If data within the target cache block has been modified and the page containing the cache block is not guarded, the processor again initiates a "write-with-kill" bus operation in response to receiving a cache block store instruction. Other processors or devices which are connected to the bus and conform to the PowerPC™ architecture will respond by forcing the addressed block to invalid state if found within the cache.
If the cache block addressed by a dcbst or equivalent instruction is not modified, the processor initiates a "clean block" or equivalent bus operation. A separate PowerPC™--compatible processor or device in the data processing system responds to a clean bus operation by pushing modified blocks within its own cache into main memory, marking the blocks E.
Each of the bus operations initiated by the processor in response to executing a dcbst or equivalent instruction should be accompanied by a mechanism signaling the intended nature of the instruction (i.e., write to main memory or write only to common level cache). Various mechanisms for indicating different semantics of a clean or write-with-kill bus operation may be utilized to distinguish the type of dcbst or equivalent instruction which initiated the write-with-kill or clean bus operation. The G access attribute may be simply passed along as a bus attribute 412 to the receiving processor or device, to be decoded accordingly. Alternatively, a different bus access attribute may be employed. For example, the write-through (W) attribute is presently forced on for a dcbst-initiated clean bus operation. Thus, the W attribute may be simply turned off when the data does not have to be written to all cache hierarchy levels (i.e., when the subject cache block is in a non-guarded memory page). Still another alternative would involve implementing a new version of the write-with-kill bus operation, with the appropriate version being initiated based on the state of the cache block page when a dcbst instruction is executed.
With reference now to FIG. 5, a high level flowchart for responding to a dcbst or equivalent instruction in accordance with a preferred embodiment of the present invention is depicted. The process is most useful in data processing systems containing separate instruction and data caches in at least one cache hierarchy level, and may be employed in multiprocessor systems. The process begins at step 502, which depicts receipt of a dcbst or equivalent cache block store instruction. The process then passes to step 504, which illustrates a determination of whether the cache block which is the subject of the instruction received contains data which was modified after being fetched from a lower level memory. If not, the process passes to step 506, which depicts initiating a clean bus operation or equivalent and signaling on the bus the intended usage of the cache block store instruction received. This signaling may be accomplished, for example, by either passing the guarded page access attribute with the clean bus operation or turning off the cache block write-through attribute, which is normally on for clean bus operations. The process then passes to step 524, which is described below.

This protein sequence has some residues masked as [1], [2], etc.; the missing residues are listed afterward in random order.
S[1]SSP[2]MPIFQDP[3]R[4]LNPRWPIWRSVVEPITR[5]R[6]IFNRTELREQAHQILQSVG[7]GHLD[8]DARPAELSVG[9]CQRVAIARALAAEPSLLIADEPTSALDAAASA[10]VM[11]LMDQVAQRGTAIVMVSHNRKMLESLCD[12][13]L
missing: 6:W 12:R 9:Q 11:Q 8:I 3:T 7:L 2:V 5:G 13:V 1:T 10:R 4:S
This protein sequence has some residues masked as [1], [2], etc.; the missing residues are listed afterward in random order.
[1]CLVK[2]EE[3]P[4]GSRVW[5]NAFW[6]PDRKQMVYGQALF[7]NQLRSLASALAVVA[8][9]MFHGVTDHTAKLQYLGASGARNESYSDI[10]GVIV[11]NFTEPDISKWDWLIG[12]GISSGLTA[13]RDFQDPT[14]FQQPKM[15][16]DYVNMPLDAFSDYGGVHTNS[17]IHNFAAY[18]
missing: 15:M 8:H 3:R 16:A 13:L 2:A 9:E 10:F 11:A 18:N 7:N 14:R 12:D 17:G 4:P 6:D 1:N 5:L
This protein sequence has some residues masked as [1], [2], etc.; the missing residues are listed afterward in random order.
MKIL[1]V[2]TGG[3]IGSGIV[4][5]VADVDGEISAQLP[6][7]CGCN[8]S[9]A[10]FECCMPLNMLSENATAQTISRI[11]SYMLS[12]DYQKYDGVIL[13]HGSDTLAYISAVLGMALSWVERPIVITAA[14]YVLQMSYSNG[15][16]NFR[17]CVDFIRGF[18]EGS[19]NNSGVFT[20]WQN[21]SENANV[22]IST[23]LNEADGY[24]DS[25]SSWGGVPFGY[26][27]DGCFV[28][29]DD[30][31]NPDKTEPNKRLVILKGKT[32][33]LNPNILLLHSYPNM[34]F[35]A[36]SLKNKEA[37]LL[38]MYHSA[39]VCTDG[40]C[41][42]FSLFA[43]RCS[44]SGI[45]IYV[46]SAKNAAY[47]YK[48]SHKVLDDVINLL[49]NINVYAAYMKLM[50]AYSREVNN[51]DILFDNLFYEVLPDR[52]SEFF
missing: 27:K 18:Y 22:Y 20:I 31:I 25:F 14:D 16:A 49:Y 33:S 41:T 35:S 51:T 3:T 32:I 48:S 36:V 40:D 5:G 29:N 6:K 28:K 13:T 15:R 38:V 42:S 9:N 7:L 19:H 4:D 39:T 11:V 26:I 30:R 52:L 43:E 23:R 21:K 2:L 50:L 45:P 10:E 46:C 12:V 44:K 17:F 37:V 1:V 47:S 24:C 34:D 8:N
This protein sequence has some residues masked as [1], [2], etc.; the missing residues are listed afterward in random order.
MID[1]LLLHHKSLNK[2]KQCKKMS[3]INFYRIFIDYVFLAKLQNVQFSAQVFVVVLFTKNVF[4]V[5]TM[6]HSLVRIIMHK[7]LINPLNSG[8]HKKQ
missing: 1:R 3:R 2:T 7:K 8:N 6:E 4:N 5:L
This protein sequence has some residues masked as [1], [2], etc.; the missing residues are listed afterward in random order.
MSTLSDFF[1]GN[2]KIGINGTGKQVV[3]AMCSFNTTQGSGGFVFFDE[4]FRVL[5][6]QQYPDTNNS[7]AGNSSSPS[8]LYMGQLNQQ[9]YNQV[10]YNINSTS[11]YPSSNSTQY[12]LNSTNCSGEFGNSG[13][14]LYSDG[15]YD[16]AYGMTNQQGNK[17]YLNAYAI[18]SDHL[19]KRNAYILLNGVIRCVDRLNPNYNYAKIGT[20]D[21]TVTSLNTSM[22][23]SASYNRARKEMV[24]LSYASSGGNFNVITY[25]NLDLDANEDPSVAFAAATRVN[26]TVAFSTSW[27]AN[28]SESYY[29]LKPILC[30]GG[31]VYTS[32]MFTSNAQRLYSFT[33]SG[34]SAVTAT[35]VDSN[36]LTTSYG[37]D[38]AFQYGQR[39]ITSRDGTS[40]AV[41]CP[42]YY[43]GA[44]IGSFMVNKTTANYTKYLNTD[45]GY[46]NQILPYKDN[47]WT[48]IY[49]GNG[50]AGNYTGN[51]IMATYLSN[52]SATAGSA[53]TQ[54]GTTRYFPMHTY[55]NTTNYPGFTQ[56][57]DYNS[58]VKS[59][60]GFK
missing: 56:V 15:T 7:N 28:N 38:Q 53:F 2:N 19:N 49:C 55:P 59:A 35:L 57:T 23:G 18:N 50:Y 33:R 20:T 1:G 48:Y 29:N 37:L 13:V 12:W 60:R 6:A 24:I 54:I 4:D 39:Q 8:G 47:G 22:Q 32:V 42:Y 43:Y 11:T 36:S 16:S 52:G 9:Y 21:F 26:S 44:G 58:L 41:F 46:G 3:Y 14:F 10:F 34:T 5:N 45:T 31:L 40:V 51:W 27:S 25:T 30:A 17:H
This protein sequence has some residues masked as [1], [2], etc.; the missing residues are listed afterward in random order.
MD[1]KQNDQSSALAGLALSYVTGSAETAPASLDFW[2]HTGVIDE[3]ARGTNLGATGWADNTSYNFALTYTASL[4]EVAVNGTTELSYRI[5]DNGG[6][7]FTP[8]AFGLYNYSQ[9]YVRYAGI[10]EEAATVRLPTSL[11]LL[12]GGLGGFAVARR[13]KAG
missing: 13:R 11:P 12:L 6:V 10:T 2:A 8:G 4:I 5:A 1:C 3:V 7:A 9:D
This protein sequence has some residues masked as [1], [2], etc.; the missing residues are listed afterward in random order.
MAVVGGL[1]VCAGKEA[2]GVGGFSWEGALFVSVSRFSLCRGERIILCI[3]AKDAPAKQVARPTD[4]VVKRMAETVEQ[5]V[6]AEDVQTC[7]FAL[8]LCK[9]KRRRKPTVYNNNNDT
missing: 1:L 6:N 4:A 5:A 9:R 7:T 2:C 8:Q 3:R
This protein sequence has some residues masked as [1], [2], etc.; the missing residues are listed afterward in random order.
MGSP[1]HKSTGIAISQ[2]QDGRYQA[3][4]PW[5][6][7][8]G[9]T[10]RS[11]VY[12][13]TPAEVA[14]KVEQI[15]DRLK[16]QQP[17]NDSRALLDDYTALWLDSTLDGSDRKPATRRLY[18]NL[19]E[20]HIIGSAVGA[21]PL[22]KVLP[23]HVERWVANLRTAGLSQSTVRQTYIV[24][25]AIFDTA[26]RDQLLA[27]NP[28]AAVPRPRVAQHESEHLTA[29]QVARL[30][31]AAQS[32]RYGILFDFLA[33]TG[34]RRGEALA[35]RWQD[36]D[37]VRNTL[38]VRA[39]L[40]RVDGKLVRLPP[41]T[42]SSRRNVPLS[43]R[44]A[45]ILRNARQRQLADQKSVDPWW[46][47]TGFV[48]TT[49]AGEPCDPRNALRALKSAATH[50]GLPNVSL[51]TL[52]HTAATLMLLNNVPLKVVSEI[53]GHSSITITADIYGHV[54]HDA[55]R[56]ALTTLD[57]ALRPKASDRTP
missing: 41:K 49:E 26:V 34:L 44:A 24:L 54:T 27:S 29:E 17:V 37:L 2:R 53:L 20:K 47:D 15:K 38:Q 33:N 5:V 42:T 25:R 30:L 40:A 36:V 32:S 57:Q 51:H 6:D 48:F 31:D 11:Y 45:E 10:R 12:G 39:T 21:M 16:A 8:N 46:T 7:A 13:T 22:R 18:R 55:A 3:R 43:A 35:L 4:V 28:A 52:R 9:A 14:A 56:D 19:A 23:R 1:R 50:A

Returning to step 504, if the cache block which is the target of the cache block store instruction contains modified data, the process passes instead to step 510, which depicts a determination of whether the page is "guarded" (i.e., whether the guarded page access attribute is set). A different mechanism may alternatively be employed to differentiate between cache block store instructions issued for cache coherency purposes and those issued to make modified data immediately visible. If the page containing the subject cache block is guarded, the process proceeds to first step 512, which illustrates initiating a write-with-kill bus operation. The process then passes to step 514, which depicts writing the subject cache block to main (or "system") memory, and next to step 516, which depicts marking the subject cache block as exclusive, or an equivalent state indicating that the cache contains data congruent with the addressed block in main memory but not congruent with any other cache. The process then passes to step 524, which is described below.